By Stephanie Foden, Contributing Reporter

SALVADOR, BRAZIL – Good news for anyone looking to buy property in Bahia’s sun-soaked capital: Salvador is among one of the cheapest major cities to purchase real estate in Brazil. According to the March 2013 FipeZap index, Salvador’s square meter cost is the fifth least expensive out of the sixteen cities evaluated.

A man walks down the main street of the beautiful Santo Antônio neighborhood, Rio de Janeiro, Brazil News.
A man walks down the main street of the beautiful Santo Antônio neighborhood, photo by Stephanie Foden.

FipeZap’s index tracks the price average of real estate per square meter of major cities in Brazil based on their Internet ad database, with a national overall averaging at R$6,612. Not only is Salvador one of the most touristic areas in Brazil, it is also comparatively cheap to other capitals.

Bahia’s capital ranked lower than Brasília, São Paulo, Belo Horizonte, Porto Alegre and Florianópolis. It ranks much lower than Rio de Janeiro, the most costly city surveyed, which has a square meter average of R$8,941, more than double that of Salvador’s.

Salvador, Brazil’s third most populous city, has an average square meter cost of R$4,094, about R$1,000 less than other northeastern big cities, like Recife and Fortaleza. While the city has seen a significant 9.7 percent growth in price over the past year, the rise is still smaller than a number of big cities, including Rio’s 14.6 percent increase.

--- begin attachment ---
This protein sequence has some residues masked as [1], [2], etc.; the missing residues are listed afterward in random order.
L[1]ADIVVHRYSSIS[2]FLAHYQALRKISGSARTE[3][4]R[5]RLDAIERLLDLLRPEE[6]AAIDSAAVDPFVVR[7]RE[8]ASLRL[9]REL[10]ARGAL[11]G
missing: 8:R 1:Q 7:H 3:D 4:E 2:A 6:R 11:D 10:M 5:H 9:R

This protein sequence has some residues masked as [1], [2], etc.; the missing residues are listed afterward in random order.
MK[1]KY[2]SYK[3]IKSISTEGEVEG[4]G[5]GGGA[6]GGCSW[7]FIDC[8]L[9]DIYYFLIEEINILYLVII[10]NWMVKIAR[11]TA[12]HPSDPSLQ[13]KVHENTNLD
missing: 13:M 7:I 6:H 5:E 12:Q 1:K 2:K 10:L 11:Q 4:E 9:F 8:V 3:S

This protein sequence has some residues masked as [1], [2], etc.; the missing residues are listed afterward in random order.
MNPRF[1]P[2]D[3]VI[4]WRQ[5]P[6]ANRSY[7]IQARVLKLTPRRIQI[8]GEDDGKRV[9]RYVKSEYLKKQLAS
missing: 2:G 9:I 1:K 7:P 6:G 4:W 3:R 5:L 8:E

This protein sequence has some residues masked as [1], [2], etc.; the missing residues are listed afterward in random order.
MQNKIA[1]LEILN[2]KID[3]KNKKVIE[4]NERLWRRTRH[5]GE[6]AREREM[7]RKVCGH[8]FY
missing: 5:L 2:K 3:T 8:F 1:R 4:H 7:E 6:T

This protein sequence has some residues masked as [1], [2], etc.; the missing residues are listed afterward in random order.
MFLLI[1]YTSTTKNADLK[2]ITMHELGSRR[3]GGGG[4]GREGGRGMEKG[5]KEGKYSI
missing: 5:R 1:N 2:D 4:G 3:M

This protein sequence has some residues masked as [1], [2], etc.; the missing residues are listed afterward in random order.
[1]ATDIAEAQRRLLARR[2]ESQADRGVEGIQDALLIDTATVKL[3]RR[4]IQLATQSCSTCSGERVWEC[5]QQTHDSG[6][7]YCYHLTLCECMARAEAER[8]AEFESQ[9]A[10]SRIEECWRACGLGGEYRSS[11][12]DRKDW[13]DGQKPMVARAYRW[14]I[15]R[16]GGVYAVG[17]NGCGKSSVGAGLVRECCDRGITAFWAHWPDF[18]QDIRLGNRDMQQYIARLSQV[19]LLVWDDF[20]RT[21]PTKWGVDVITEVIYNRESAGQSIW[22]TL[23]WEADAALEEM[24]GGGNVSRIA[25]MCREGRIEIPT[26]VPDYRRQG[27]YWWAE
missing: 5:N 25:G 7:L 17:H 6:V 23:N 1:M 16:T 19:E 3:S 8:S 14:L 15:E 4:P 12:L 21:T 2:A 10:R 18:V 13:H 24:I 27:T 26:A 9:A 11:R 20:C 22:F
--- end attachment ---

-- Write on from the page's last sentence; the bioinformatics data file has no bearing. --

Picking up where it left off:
“I was originally planning on starting my business in Rio, but after researching housing prices it was clear that being in Salvador was the safer investment,” said Francisco Garcia, a young business entrepreneur opening a hostel in Salvador’s historic center.

“In Rio, rent prices were six times higher, as I was looking at the most touristic regions, like Ipanema and Leblon, which also happen to be the richest areas. While here in Salvador the neighborhood that attracts the most visitors is the old center, Pelourinho, which is far from being the most expensive area.”

Rooftops of the historic center and surrounding area, Rio de Janeiro, Brazil News
Rooftops of the historic center and surrounding area, photo by Stephanie Foden.

“The prices are going up pretty quickly, especially in the areas that have international interest,” said Douglas Simon, a Salvador-based realtor and owner of the Bahia Property agency. “I would say the prices in Salvador are in the medium range, I wouldn’t say they’re on the lower end. [But] compared to Rio, they’re cheap.”

Salvador has a variety of districts to attract home and apartment buyers, from the bohemian neighborhood of Rio Vermelho to polished Vitória and charming, historic Santo Antônio to the thriving financial district.

The city is gaining international attention as it prepares to host the Confederations Cup in June and next year’s World Cup. Salvador has been constructing its first ever subway system for sixteen years, and the first line is set to be completed just in time for next year’s major football (soccer) event.

“If you are looking at an area in Salvador that is close to the beach with slightly more amenities, then I think the prices are in a medium range, maybe even a medium-high range,” said Simon. “I think the World Cup is going to help the market and I think the market is going to be driven even to the Olympics, even though they’re not [going to be held] up here.”


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